The exhibition of paintings, pastels and drawings includes works exhibited publicly for the first time in the United States.
In his catalogue essay, Art in America contributing editor David Ebony writes, “Gifted with technical virtuosity, Bravo commands a seemingly effortless sleight-of-hand to enthrall viewers in unexpected ways. Like a modern-day alchemist, he manages to transform everyday objects and ordinary subjects into something inimitable, rarified and extraordinary. Even his most austere and nearly abstract compositions can inspire awe in their transcendental allure”.
Claudio Bravo was a painter of color and light. It was the extraordinary light of Morocco that drew Bravo to the country where he lived from 1972 until his passing in 2011. He used this light to propel his art, rendering, in his still life paintings, objects from his own collections and his everyday life that he carefully arranged in the light to focus on their enigmatic meaning. His gift for economy and nuance served his interest in evoking an emotional response rather than creating a mere depiction. In the Forum Gallery exhibition, Moroccan Fans, 1994; Ritual Stones, 1997; Camel and Lamb Skins, 2004; and Yellow Marjana, 2008; are imbued with the harmonious color and spectacular light that set Claudio Bravo’s still lifes apart.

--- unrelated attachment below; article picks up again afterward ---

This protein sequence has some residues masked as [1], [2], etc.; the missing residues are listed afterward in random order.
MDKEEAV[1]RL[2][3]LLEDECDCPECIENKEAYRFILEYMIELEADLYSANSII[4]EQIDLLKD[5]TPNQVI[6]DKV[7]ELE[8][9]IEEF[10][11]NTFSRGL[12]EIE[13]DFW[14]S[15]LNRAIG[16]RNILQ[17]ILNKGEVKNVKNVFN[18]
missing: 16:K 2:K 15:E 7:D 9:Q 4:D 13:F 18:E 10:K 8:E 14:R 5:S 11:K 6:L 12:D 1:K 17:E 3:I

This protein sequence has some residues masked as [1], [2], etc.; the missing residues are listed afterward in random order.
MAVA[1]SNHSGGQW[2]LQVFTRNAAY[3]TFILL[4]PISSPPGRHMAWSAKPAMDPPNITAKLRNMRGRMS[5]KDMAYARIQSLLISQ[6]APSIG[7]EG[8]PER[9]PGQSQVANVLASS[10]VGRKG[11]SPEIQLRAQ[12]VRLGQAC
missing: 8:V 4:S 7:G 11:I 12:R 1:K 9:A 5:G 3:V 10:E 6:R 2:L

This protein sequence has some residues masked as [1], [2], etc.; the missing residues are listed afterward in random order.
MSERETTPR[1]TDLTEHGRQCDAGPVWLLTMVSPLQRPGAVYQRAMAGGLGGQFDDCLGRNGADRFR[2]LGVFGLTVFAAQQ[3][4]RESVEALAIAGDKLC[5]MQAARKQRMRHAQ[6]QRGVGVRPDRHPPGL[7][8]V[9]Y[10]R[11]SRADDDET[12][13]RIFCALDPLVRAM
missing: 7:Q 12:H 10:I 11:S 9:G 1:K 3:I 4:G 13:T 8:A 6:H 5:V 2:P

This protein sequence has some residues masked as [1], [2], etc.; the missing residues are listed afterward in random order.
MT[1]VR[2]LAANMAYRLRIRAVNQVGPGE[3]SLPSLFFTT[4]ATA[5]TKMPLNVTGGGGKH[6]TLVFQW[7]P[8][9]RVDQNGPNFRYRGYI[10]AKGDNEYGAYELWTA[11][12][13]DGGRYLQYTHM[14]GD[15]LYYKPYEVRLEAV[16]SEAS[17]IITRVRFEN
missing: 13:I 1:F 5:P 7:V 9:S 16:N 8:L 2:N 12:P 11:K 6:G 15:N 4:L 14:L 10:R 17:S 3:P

Inspired by the paintings of Mark Rothko and Antoni Tàpies, Claudio Bravo began painting the palpable textures and subtle colors of paper and fabric in the early 1960’s, and these subjects became the best-known of his works, remaining popular throughout the world during his lifetime and beyond. The exhibition includes Three Aluminum Papers, 2010, and Red Cloth, 2011, Claudio Bravo’s last completed painting, a majestic, luxurious work over six feet tall, to be exhibited for the first time.
The earliest painting in the Forum Gallery exhibition is the haunting Nude Male Leaning on Column, 1979, recalling the Artist’s stay in New York City from 1969 to 1972. An important example of Bravo’s figurative mastery, the silent, ethereal drama in this work is emblematic of Claudio Bravo, who said he owed much to Velázquez.
Often celebrated as a consummate draughtsman, Claudio Bravo worked on paper as well as canvas throughout his career, and his pastels and drawings are among his most sensitive works. The shimmering color of the pastels and the depth and beauty of the drawings in the exhibition are exemplified by the pastels Green Sofa, 1991, and Opening the Door, 1991, and the drawings Two Heads and Hands, 1983, and Said, 1995, as well as the rare still life drawing of Engines, 2008.
Claudio Bravo was recognized with fourteen one-person museum exhibitions in the US, Chile, Mexico and France during his lifetime. His works are included in the collections of the Museum of Modern Art and The Metropolitan Museum of Art, New York; the Philadelphia Museum of Art; The Museum of Fine Arts, Boston; the Museo Nacional de Bellas Artes, Santiago; the Ludwig Museum, Cologne, Germany, the Museum Boijmans Van Beurugen, Rotterdam, Netherlands; and many more throughout the world. Claudio Bravo was chosen to represent Chile in the Venice Biennale in 2007.